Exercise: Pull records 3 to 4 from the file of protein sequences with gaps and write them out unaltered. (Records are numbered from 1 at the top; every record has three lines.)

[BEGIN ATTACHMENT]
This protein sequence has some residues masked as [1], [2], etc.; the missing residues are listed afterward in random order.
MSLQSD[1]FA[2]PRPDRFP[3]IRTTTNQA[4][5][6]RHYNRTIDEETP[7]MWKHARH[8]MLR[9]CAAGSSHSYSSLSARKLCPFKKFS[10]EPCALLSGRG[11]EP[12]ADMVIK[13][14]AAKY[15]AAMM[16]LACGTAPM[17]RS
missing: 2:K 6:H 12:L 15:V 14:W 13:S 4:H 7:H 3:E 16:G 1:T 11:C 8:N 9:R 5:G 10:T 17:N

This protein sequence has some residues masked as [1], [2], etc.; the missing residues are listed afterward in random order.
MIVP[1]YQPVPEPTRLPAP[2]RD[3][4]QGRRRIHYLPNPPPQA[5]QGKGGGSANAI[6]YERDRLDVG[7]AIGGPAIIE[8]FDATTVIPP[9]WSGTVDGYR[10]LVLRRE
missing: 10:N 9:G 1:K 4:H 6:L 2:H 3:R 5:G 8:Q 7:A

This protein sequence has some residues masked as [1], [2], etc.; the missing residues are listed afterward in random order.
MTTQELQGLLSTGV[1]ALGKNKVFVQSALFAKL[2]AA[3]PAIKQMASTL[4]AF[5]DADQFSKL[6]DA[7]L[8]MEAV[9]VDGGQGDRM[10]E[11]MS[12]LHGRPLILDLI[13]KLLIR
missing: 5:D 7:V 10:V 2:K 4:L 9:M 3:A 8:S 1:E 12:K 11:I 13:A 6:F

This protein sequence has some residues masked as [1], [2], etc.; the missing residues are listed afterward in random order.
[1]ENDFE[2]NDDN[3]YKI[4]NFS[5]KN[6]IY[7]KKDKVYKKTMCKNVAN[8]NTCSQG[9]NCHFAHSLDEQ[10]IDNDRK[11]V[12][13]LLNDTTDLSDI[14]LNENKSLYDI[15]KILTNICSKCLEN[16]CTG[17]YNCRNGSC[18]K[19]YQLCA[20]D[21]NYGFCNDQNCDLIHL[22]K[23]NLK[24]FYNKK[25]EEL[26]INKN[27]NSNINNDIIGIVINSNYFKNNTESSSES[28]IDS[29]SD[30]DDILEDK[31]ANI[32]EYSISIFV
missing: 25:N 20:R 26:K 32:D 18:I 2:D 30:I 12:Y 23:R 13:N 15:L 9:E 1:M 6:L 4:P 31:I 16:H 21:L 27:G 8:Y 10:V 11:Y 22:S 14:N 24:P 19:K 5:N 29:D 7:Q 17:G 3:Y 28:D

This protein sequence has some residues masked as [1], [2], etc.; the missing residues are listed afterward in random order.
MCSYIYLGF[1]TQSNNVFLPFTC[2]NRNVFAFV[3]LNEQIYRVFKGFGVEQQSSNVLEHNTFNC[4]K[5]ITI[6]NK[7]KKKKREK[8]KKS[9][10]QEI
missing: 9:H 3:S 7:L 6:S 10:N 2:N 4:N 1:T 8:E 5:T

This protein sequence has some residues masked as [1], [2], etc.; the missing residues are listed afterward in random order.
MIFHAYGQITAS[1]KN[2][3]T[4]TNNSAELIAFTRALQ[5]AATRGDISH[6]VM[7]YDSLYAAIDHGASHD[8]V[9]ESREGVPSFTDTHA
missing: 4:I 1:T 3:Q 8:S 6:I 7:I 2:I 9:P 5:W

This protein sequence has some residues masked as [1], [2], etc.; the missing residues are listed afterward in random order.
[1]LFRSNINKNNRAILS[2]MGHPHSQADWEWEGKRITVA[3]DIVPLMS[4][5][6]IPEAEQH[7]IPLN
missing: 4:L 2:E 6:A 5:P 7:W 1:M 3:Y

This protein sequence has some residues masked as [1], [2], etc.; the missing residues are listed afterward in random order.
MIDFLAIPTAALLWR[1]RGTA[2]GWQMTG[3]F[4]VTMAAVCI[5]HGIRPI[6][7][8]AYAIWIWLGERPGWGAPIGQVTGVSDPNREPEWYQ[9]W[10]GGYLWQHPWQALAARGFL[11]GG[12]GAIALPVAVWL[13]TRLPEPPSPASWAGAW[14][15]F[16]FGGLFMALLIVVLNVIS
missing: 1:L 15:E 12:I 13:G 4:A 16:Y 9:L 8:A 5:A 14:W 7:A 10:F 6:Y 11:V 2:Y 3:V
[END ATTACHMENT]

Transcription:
This protein sequence has some residues masked as [1], [2], etc.; the missing residues are listed afterward in random order.
MTTQELQGLLSTGV[1]ALGKNKVFVQSALFAKL[2]AA[3]PAIKQMASTL[4]AF[5]DADQFSKL[6]DA[7]L[8]MEAV[9]VDGGQGDRM[10]E[11]MS[12]LHGRPLILDLI[13]KLLIR
missing: 5:D 7:V 10:V 2:K 4:L 9:M 3:A 8:S 1:E 12:K 11:I 13:A 6:F

This protein sequence has some residues masked as [1], [2], etc.; the missing residues are listed afterward in random order.
[1]ENDFE[2]NDDN[3]YKI[4]NFS[5]KN[6]IY[7]KKDKVYKKTMCKNVAN[8]NTCSQG[9]NCHFAHSLDEQ[10]IDNDRK[11]V[12][13]LLNDTTDLSDI[14]LNENKSLYDI[15]KILTNICSKCLEN[16]CTG[17]YNCRNGSC[18]K[19]YQLCA[20]D[21]NYGFCNDQNCDLIHL[22]K[23]NLK[24]FYNKK[25]EEL[26]INKN[27]NSNINNDIIGIVINSNYFKNNTESSSES[28]IDS[29]SD[30]DDILEDK[31]ANI[32]EYSISIFV
missing: 25:N 20:R 26:K 32:D 18:I 2:D 30:I 12:Y 23:R 13:N 15:L 9:E 1:M 6:L 4:P 31:I 16:H 21:L 27:G 8:Y 10:V 11:Y 22:S 14:N 24:P 19:K 5:N 29:D 7:Q 17:G 3:Y 28:D